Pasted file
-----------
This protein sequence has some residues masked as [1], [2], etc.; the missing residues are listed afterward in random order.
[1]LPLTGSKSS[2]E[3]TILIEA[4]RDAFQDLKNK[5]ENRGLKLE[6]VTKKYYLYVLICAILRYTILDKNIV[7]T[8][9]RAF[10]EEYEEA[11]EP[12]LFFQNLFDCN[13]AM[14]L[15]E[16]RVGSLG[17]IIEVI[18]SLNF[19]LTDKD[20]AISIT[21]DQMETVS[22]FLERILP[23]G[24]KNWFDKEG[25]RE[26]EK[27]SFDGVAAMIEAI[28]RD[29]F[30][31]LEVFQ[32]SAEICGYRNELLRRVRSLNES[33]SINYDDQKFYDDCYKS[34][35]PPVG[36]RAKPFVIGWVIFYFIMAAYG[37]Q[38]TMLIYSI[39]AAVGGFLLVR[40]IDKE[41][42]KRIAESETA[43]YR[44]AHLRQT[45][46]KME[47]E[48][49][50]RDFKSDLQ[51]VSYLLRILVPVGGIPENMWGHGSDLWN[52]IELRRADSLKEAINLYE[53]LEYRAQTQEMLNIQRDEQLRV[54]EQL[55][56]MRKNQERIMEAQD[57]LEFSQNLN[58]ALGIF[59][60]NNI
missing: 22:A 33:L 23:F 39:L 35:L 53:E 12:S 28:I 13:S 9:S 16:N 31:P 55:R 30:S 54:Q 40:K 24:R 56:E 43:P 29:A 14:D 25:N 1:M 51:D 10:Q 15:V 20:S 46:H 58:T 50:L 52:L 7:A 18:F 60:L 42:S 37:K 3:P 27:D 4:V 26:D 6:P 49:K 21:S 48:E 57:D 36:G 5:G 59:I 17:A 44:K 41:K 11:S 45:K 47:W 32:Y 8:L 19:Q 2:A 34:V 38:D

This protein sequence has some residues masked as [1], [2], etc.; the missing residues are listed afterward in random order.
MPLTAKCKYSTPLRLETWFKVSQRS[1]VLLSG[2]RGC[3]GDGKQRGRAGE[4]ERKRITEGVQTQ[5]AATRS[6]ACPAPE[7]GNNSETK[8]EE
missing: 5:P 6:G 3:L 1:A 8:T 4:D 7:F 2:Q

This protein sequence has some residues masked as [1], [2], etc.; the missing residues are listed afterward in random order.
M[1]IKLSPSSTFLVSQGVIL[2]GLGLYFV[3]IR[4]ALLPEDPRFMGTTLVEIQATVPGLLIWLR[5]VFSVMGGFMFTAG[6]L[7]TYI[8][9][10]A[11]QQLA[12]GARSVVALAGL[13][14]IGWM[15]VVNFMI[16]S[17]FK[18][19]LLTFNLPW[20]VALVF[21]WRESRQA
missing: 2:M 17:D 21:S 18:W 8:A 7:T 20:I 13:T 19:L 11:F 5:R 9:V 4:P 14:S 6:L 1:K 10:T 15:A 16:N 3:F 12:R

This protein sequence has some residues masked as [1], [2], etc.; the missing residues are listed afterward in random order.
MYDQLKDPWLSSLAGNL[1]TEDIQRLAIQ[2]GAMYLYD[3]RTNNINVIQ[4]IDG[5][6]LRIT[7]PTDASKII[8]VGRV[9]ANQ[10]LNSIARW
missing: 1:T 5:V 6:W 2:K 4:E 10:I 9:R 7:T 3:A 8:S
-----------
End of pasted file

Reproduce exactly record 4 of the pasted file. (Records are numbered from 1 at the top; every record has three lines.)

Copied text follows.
This protein sequence has some residues masked as [1], [2], etc.; the missing residues are listed afterward in random order.
MYDQLKDPWLSSLAGNL[1]TEDIQRLAIQ[2]GAMYLYD[3]RTNNINVIQ[4]IDG[5][6]LRIT[7]PTDASKII[8]VGRV[9]ANQ[10]LNSIARW
missing: 1:T 5:V 6:W 2:K 4:E 10:I 9:R 7:T 3:A 8:S